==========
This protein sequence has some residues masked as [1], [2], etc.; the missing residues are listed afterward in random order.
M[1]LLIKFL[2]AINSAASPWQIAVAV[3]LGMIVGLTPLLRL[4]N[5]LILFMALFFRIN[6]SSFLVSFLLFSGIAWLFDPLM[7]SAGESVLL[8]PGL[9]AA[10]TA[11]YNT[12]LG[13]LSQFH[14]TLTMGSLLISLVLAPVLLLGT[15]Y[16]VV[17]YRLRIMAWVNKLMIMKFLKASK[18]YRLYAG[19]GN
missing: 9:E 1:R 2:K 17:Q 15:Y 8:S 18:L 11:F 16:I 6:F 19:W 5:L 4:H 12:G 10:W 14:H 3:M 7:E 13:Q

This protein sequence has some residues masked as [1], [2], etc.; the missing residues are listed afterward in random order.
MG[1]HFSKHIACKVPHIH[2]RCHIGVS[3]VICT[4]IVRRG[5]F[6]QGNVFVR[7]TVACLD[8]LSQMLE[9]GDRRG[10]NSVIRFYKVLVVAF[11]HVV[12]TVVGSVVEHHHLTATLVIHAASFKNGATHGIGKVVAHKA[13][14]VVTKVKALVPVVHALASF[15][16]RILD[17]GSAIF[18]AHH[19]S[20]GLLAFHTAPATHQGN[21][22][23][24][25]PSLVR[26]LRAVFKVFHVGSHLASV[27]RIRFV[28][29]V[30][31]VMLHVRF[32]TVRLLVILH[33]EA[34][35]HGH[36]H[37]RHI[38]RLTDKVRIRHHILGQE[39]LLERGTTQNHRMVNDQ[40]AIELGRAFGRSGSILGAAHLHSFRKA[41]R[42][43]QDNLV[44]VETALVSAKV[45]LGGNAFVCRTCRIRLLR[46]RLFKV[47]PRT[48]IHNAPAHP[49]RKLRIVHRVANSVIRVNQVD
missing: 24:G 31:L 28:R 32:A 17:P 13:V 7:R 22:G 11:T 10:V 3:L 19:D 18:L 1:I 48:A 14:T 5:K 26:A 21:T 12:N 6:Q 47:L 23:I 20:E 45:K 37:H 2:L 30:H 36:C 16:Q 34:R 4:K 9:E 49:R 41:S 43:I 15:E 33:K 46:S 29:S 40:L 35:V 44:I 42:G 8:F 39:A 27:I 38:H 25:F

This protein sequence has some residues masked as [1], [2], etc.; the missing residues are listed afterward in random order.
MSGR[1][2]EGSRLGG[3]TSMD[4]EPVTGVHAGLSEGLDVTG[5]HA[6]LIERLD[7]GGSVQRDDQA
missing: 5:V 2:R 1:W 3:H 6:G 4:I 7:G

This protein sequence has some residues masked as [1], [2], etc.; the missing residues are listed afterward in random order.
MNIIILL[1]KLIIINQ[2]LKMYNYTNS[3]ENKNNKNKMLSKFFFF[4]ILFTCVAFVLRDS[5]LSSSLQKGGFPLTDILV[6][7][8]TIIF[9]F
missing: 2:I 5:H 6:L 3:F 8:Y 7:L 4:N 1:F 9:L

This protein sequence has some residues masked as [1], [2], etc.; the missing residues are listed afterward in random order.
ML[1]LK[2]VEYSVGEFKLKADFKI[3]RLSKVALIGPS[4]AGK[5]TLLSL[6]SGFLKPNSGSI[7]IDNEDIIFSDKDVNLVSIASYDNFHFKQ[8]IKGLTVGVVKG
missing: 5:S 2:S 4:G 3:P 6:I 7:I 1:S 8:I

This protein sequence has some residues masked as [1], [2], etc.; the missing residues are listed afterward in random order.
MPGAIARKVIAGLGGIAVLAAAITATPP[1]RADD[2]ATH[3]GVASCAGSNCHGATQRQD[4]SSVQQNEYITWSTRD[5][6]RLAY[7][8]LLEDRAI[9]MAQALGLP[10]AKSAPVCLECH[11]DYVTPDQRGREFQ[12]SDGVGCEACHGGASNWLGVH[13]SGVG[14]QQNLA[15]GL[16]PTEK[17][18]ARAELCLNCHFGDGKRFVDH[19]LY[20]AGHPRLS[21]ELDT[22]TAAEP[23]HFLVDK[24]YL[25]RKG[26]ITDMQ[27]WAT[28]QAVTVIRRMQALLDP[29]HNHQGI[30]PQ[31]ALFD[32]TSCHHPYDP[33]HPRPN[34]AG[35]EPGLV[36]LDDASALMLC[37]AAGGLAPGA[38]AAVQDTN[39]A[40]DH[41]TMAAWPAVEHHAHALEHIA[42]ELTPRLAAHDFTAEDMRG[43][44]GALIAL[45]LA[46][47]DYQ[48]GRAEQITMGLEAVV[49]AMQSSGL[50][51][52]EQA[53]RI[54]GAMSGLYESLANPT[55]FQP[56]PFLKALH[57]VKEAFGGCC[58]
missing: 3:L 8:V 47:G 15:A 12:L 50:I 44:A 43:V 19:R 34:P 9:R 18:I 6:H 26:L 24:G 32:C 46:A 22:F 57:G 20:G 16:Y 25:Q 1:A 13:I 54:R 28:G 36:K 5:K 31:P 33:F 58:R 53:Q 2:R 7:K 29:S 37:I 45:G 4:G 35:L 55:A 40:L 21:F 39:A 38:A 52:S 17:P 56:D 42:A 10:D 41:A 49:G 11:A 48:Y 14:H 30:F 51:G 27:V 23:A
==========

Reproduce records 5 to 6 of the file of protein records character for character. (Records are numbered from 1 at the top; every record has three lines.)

This protein sequence has some residues masked as [1], [2], etc.; the missing residues are listed afterward in random order.
ML[1]LK[2]VEYSVGEFKLKADFKI[3]RLSKVALIGPS[4]AGK[5]TLLSL[6]SGFLKPNSGSI[7]IDNEDIIFSDKDVNLVSIASYDNFHFKQ[8]IKGLTVGVVKG
missing: 5:S 2:S 4:G 3:P 6:I 7:I 1:S 8:I

This protein sequence has some residues masked as [1], [2], etc.; the missing residues are listed afterward in random order.
MPGAIARKVIAGLGGIAVLAAAITATPP[1]RADD[2]ATH[3]GVASCAGSNCHGATQRQD[4]SSVQQNEYITWSTRD[5][6]RLAY[7][8]LLEDRAI[9]MAQALGLP[10]AKSAPVCLECH[11]DYVTPDQRGREFQ[12]SDGVGCEACHGGASNWLGVH[13]SGVG[14]QQNLA[15]GL[16]PTEK[17][18]ARAELCLNCHFGDGKRFVDH[19]LY[20]AGHPRLS[21]ELDT[22]TAAEP[23]HFLVDK[24]YL[25]RKG[26]ITDMQ[27]WAT[28]QAVTVIRRMQALLDP[29]HNHQGI[30]PQ[31]ALFD[32]TSCHHPYDP[33]HPRPN[34]AG[35]EPGLV[36]LDDASALMLC[37]AAGGLAPGA[38]AAVQDTN[39]A[40]DH[41]TMAAWPAVEHHAHALEHIA[42]ELTPRLAAHDFTAEDMRG[43][44]GALIAL[45]LA[46][47]DYQ[48]GRAEQITMGLEAVV[49]AMQSSGL[50][51][52]EQA[53]RI[54]GAMSGLYESLANPT[55]FQP[56]PFLKALH[57]VKEAFGGCC[58]
missing: 3:L 8:V 47:G 15:A 12:L 50:I 44:A 43:V 19:R 34:P 9:R 18:I 6:H 26:L 24:G 32:C 46:A 22:F 57:G 20:G 16:Y 25:Q 1:A 13:I 54:R 28:G 36:K 5:K 31:P 33:F 58:R 53:Q 2:R 7:K 29:S 37:I 45:G 4:G 35:L 55:A 40:L 21:F 39:A 38:A 52:S 17:P 56:D 42:A 10:D 41:A 49:G 11:A 48:Y 14:H 30:F 51:G 27:V 23:A